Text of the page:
BA Arts & Humanities

The curriculum of the Bachelor of Arts in Art Humanities Program is flexible and based on each student's interests and goals.

Seniors in the Bachelor of Arts in Art Humanities program develop theses in close contact with their peers and with the critics, writers, and art historians on faculty in the Department of Arts and Humanities, thus benefiting from exposure to a wide range of critical perspectives and areas of expertise.

The fundamental objective of the senior thesis is the extended critical analysis of a well-defined subject in the visual, literary, or performing arts. Candidates also have the option of proposing a creative writing thesis project—such as a manuscript in poetry or fiction—or one that engages with new, non-print media that explores issues in the arts, supplemented by a critical essay. Corcoran Bachelor of Arts graduates have pursued theses on modern art movements, contemporary political art projects, curatorial practice, museum policy studies, film and television, and modern and classic children's illustrated books.


Program Head

 

Lisa Lipinski
Arts & Humanities
Assistant Professor
llipinski@gwu.edu

Curriculum

The curriculum of the Bachelor of Arts in Art Studies program is flexible and based on each student's interests and goals.

Year 1 Courses

  • Art History I & II
  • Writing I & II
  • First-year Studio

Year 2, 3, and 4 Courses

  • Twentieth-century Art
  • Contemporary Culture
  • Humanities I & II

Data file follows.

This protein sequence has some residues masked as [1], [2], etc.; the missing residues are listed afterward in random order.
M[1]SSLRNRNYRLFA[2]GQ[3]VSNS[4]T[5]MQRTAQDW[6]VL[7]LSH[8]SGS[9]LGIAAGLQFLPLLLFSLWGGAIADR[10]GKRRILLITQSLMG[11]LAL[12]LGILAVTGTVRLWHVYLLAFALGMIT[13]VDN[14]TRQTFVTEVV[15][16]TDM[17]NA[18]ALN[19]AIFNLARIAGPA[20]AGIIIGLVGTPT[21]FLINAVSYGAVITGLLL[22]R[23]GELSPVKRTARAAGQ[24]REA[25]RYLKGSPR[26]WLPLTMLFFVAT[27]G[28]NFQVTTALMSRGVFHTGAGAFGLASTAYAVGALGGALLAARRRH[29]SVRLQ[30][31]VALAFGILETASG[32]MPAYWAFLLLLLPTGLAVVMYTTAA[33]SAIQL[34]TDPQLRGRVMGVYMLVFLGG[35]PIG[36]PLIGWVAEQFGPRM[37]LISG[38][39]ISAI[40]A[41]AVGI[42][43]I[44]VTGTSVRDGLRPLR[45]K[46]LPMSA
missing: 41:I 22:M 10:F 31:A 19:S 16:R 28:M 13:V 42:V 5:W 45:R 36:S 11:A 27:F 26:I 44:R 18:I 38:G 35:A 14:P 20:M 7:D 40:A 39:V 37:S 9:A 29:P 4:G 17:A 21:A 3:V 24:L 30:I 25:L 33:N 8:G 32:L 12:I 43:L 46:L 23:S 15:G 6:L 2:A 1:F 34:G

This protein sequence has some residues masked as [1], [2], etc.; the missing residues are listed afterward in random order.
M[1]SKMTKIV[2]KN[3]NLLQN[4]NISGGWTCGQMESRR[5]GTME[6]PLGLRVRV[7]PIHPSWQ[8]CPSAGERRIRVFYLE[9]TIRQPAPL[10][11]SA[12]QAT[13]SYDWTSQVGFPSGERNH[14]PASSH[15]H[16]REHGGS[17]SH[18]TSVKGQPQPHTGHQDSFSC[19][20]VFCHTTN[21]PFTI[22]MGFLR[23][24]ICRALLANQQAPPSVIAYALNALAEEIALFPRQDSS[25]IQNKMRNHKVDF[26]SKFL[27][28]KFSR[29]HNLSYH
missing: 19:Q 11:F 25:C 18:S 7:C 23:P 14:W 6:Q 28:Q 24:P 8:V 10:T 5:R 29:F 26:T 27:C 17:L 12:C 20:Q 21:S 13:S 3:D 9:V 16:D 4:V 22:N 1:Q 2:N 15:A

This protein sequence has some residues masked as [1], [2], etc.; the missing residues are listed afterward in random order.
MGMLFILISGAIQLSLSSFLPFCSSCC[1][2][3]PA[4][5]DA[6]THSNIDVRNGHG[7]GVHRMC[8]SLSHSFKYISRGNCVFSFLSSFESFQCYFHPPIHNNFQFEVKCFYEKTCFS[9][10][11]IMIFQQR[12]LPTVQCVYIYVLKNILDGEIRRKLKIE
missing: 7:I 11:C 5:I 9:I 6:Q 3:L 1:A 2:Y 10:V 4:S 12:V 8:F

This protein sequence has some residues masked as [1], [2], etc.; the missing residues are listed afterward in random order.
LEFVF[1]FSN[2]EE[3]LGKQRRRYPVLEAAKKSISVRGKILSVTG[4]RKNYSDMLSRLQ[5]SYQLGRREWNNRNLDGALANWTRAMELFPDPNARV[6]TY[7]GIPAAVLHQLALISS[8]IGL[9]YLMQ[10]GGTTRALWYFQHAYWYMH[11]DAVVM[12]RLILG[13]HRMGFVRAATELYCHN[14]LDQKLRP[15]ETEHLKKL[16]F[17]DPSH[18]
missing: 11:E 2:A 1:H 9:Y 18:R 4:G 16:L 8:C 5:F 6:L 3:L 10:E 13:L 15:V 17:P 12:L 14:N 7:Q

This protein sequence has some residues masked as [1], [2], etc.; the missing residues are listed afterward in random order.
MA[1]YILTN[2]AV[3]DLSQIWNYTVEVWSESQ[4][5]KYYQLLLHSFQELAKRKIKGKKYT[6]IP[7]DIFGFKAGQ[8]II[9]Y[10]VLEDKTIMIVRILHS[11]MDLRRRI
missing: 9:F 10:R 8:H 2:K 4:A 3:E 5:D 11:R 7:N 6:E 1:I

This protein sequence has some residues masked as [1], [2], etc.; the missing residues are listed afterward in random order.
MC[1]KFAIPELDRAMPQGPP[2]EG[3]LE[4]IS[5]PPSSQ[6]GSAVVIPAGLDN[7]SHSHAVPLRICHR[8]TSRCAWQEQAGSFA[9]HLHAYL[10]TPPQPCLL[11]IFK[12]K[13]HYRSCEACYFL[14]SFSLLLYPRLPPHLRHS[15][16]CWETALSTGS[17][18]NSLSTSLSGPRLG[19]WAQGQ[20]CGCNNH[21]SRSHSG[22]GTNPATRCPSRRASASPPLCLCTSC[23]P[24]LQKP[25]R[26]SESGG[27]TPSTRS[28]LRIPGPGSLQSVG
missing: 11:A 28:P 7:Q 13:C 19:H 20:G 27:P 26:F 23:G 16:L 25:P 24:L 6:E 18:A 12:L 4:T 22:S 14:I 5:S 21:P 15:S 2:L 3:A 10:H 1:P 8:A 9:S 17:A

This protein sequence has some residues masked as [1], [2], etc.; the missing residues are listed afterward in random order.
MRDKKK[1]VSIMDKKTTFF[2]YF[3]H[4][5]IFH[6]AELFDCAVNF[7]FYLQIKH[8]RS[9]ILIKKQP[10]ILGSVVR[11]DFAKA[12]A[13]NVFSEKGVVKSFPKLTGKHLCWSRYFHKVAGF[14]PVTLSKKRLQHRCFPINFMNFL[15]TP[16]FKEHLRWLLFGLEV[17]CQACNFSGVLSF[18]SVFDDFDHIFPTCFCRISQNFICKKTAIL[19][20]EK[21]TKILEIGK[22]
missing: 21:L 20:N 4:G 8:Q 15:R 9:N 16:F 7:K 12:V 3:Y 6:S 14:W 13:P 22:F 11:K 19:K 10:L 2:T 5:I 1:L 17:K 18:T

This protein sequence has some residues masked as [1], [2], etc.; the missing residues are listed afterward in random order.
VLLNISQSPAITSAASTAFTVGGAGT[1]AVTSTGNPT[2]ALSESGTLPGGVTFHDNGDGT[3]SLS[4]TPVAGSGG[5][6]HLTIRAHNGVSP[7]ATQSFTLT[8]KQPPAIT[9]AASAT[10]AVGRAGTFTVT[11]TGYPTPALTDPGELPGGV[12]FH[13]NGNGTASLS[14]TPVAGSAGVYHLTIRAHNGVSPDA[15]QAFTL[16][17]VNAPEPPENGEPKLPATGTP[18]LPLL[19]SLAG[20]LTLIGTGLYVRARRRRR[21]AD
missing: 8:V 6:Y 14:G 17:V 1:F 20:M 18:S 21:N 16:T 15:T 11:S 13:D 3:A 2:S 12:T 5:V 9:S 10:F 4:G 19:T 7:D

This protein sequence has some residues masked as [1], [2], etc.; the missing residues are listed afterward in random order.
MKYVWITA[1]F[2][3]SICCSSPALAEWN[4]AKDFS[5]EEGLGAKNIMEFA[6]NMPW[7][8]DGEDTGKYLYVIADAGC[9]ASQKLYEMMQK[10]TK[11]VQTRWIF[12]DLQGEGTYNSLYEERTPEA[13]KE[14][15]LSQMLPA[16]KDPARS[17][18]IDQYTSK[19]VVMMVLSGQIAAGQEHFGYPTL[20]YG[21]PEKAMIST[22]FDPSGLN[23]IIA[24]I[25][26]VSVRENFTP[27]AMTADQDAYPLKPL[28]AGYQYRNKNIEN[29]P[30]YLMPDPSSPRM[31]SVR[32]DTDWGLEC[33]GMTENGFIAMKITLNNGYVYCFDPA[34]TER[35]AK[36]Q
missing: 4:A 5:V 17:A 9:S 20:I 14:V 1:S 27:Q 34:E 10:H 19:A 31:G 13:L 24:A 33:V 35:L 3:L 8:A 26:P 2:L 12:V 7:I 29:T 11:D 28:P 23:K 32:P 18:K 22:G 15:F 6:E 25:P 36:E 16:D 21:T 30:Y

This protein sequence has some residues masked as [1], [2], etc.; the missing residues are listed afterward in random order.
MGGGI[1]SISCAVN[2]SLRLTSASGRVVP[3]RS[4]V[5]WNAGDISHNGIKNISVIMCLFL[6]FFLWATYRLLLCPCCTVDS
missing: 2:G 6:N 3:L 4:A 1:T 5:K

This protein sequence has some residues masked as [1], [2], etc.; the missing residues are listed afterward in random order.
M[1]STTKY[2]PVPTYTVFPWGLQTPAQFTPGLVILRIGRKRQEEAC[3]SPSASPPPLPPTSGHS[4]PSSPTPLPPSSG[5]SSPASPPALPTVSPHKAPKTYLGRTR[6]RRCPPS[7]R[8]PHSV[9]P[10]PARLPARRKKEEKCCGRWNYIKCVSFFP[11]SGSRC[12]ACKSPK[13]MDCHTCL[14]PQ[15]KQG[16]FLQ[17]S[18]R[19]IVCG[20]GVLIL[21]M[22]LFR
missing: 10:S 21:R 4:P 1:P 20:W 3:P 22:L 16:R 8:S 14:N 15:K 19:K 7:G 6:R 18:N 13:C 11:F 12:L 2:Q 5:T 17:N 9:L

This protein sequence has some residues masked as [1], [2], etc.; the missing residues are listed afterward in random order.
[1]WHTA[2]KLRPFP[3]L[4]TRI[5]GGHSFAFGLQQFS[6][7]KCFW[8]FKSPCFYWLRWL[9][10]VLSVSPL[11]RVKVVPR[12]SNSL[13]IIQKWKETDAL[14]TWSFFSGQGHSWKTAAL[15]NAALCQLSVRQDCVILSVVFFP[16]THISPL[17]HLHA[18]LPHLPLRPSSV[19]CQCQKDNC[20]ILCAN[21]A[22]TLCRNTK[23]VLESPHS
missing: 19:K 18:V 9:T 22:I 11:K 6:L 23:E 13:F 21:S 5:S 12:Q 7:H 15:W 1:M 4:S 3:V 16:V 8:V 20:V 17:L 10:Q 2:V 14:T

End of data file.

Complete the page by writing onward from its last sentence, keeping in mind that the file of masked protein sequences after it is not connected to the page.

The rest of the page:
• Criticism & Theory Electives
  • Academic Concentration Electives
  • Arts & Humanities Electives
  • Senior Thesis Workshop
  • Senior Thesis Directed Study
  • Internship

TOTAL: 120 credits

Sample Elective Courses

  • From Baudelaire to Blog: Writing About Art
  • Art as Social Practice
  • Poetics Off the Page
  • Cultural Resources of Washington, D.C.
  • The Dream Screen
  • Body and/as Image
  • Medieval Legends in Art
  • Contemporary Asian Art and Culture
  • John Cage and Company
  • Theories of Art
  • Psychology of Creativity
  • The Uncanny in Literature, Film, and Art
  • Sex in American Cinema
  • Creative Writing
  • The Corcoran Collection in Context
  • American Art

Thesis

Seniors in the Bachelor of Arts in Art Studies program develop theses in close contact with their peers and with the critics, writers, and art historians on faculty in the Department of Arts and Humanities, thus benefiting from exposure to a wide range of critical perspectives and areas of expertise. Students may also apply to invite Corcoran Gallery curatorial staff to their thesis committees.

The fundamental objective of the senior thesis is the extended critical analysis of a well-defined subject in the arts. Candidates also have the option of proposing a creative writing thesis project—such as a manuscript in poetry or fiction—or one that engages with new, non-print media that explores issues in the arts, supplemented by a critical essay. Corcoran Bachelor of Arts graduates have pursued theses on modern art movements, contemporary political art projects, curatorial practice, museum policy studies, film and television, and modern and classic children's illustrated books.

Careers and Internships

The Bachelor of Arts in Art Studies degree can lead to careers in the humanities, writing, arts management, and museums as well as prepare students for further studies at the graduate level. Students in the program have interned in several important museums, including the Hirshhorn Museum and Sculpture Garden, the Phillips Collection, and several non-governmental organizations.

Department Life

Students in Arts & Humanities are part of a community of scholars that values the richness of the humanities and fosters the study of art in all its manifestations. A unique concentration of world-class museums and galleries, research facilities (including the Library of Congress and the National Gallery Library), theaters, film programs, and global and local policy centers forms a vibrant, ever-present background for study of the arts and humanities at the Corcoran.